Rationale: Blood pressure is higher above the narrowing, and lower below the narrowing. In order to get blood to the lower body, the blood pressure above the coarctation has to rise. Older children may have headaches from too much pressure in the vessels in the head, or cramps in the legs or abdomen from too little blood flow in that region. The effects of coarctation depend on how narrowed the aorta is.
Tetralogy of Fallot.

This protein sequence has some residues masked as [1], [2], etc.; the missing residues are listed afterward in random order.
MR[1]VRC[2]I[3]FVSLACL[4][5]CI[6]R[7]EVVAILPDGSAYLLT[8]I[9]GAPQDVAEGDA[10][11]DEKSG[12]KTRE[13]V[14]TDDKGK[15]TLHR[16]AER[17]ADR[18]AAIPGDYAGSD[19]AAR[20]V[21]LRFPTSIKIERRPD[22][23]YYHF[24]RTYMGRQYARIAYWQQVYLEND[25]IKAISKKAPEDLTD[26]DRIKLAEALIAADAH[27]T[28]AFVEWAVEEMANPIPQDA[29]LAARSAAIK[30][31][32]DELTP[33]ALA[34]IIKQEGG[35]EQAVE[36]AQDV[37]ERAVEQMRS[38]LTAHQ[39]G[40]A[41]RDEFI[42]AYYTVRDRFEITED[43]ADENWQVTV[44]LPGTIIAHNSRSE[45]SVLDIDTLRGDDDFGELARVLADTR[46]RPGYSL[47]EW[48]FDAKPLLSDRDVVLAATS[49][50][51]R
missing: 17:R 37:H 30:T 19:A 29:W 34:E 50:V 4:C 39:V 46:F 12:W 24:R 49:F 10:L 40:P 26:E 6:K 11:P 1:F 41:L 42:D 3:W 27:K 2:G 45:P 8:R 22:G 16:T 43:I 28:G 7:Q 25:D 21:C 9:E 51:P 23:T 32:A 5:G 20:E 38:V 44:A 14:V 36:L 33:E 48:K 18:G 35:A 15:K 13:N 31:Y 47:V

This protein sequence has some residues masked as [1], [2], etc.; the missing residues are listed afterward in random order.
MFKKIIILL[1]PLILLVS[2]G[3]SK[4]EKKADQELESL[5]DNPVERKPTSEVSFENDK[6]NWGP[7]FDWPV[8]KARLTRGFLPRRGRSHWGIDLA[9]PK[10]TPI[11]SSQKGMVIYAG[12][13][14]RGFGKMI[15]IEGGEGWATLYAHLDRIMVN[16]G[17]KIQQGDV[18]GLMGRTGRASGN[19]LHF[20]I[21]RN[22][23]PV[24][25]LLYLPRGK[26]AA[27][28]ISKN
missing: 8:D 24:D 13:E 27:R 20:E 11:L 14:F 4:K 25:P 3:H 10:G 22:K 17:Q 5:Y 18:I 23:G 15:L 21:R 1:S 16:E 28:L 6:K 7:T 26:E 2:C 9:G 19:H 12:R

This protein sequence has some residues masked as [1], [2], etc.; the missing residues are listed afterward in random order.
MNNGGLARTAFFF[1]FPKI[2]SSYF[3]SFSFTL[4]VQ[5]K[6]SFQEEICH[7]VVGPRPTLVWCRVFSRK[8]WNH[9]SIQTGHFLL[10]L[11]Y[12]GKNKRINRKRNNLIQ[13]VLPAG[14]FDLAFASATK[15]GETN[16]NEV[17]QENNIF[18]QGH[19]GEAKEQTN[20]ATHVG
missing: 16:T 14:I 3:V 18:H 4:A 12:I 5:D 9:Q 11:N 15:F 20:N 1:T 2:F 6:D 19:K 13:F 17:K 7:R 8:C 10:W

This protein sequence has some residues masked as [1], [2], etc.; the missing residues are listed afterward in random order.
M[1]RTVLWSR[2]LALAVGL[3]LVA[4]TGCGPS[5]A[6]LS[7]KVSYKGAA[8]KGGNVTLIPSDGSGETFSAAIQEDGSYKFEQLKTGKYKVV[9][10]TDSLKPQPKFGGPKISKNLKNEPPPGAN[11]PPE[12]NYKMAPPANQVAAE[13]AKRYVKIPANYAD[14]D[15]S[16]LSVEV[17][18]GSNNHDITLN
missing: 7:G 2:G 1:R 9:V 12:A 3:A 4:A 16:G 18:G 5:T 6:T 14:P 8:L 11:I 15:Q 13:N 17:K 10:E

Rationale: The congenital heart defect known as Tetralogy of Fallot is actually a combination of four separate heart defects. It includes pulmonary stenosis, a thickened right ventricle (known as ventricular hypertrophy), a hole between the lower chambers (known as a ventricular septal defect), and an aorta that can receive blood from both the left and right ventricles, instead of draining just the left.
cyanotic and acyanotic.